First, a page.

The New York Times allowed me to do occasional music reviews and articles for the Sunday music page. Once, I was invited to meet with Olin Downes, the most famous critic of his time. In the subway on the way to Times Square, I read a Downes review of a Carnegie Hall performance by the violinist Josef Szigeti. Downes had written that Szigeti's tone was fine, but that the "profile of his tone" left something to be desired. Awed by the dimension of musical understanding that this indicated, I asked Downes what the line meant.
Cheerfully he said, "Don't give it a second thought. That's just the kind of bullshit you put down when you're up against a deadline."
I decided that being a music critic was not an honorable profession.
Another opportunity presented itself in the form of a newly launched venture called the Jewish Daily Bulletin. It was the first (and last) English-language Jewish daily, founded by the Vienna-born Jacob Landau, head of the Jewish Telegraphic Agency. His hope was that the daily would appeal to people feeling increasingly Jewish with the rise of Hitler, but no longer reading Yiddish.
My mother expressed the fear that I would quit college, and she reminded me of her promise to my father on his deathbed that his boys would get a college education. I reassured her that I would graduate, but I switched to night school, which meant that I was graduated in 1939 instead of 1937.
I started at the Bulletin as a "stringer" -- that is, a freelancer paid by the number of inches my article occupied. (I believe the word stringer derived from the early practice of measuring column inches with a piece of string.) I was the most productive stringer the Bulletin had. I covered Sunday sermons of Reform rabbis, Zionist conferences, and did shipboard interviews with celebrities arriving on ocean liners. (I had a ship news reporter's pass authorizing me to go out to the ships with the Coast Guard cutter carrying the customs and immigration officers.)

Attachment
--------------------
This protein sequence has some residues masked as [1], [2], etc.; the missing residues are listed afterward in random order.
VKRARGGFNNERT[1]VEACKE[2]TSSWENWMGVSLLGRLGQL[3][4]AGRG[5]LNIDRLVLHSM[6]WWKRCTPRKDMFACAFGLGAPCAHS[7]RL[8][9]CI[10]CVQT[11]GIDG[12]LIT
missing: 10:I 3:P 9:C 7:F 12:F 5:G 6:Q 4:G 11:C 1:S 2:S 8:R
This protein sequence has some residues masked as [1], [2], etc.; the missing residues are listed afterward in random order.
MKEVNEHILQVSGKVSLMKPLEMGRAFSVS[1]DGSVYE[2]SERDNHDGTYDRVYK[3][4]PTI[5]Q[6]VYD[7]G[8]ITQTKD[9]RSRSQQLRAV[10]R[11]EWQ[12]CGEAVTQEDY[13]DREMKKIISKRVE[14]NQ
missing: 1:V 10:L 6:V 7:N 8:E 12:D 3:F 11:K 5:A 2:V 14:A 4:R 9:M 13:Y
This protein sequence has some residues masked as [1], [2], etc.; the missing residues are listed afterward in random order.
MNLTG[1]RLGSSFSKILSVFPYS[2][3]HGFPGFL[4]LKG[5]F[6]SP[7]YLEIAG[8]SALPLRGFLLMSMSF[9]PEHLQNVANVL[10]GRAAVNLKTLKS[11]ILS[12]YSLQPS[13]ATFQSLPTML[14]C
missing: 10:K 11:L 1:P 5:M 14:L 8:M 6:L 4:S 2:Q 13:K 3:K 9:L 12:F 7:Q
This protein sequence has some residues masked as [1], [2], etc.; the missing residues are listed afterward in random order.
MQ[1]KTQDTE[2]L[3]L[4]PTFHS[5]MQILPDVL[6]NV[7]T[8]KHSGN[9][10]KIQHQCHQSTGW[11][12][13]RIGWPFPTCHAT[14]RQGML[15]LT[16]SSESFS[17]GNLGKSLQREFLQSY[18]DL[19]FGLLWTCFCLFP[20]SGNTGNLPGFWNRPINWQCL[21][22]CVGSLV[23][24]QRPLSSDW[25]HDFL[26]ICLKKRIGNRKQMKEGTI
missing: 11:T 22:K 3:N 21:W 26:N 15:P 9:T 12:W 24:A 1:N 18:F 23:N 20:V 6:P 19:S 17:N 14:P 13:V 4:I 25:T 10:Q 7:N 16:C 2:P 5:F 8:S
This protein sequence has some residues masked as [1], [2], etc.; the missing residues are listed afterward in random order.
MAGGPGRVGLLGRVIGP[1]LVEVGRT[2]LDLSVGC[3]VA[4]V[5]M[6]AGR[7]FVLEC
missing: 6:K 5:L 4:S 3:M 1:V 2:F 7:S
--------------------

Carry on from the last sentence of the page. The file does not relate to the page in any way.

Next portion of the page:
Among my other contributions was a six-part exposé of rackets in Jewish charities. But my most remunerative assignment, although risky, was covering demonstrations of the local Nazis, the German-American Bund, who rallied in Yorkville and Queens, heiling Hitler and threatening the extermination of the American Jews.
Like many of the media before and since, the Bulletin regarded fear as a circulation builder. The Bulletin thrived on Nazi threats, and the Bund thrived on clippings it could send to Propaganda Minister Joseph Goebbels to show what impact it was having.
I piled up so many column inches that I was earning more than a staff reporter. Whereupon I was appointed to the staff. But the Bulletin was a money-loser that not even the Nazis could save. After some two years the paper folded. The last weeks were grim as the paper ran out of money to pay wages. As a charter member of the American Newspaper Guild, I picketed the Bulletin's office -- the Guild's first strike. Our demand was modest indeed -- our back pay. We got a small part of it.
With the death of the Bulletin, I transferred to its parent organization, the Jewish Telegraphic Agency. My principal work was cable rewrite -- expanding brief messages from Europe and Palestine into stories that could be served to the American news agencies. (The adjoining desk served the Yiddish press.)
I received an intensive education in the arcane language "cablese." Since cablegrams had to be paid for by the word -- and even press rates were expensive -- the practice was to affix Latin prefixes and suffixes to make one word do the work of several. Thus, an imaginary cable might read, DUBNOW ARRIVED LONDON BAGGAGELESS EXPOLAND NEWYORKWARDING TOMORROW HOPING PROENTRY ALTHOUGH VISALESS. Translation:
Rabbi Jacob Dubnow, a leader of the Jewish community in Lodz, has escaped from Nazi-occupied Poland and arrived safely in London. He was obliged to leave his baggage behind. He is planning to sail for New York tomorrow, hoping that he will be admitted by the immigration authorities as an asylum seeker although he lacks an American visa.
I have a vivid memory of editor Victor Bienstock's reprimand to a correspondent who overfiled: PROCRISSAKE OFFLAY. Cablese is long since gone, a victim of the Teletype and, eventually, the fax machine. DOWNPLAY, for "play down," was a cablese word that survived in the American language.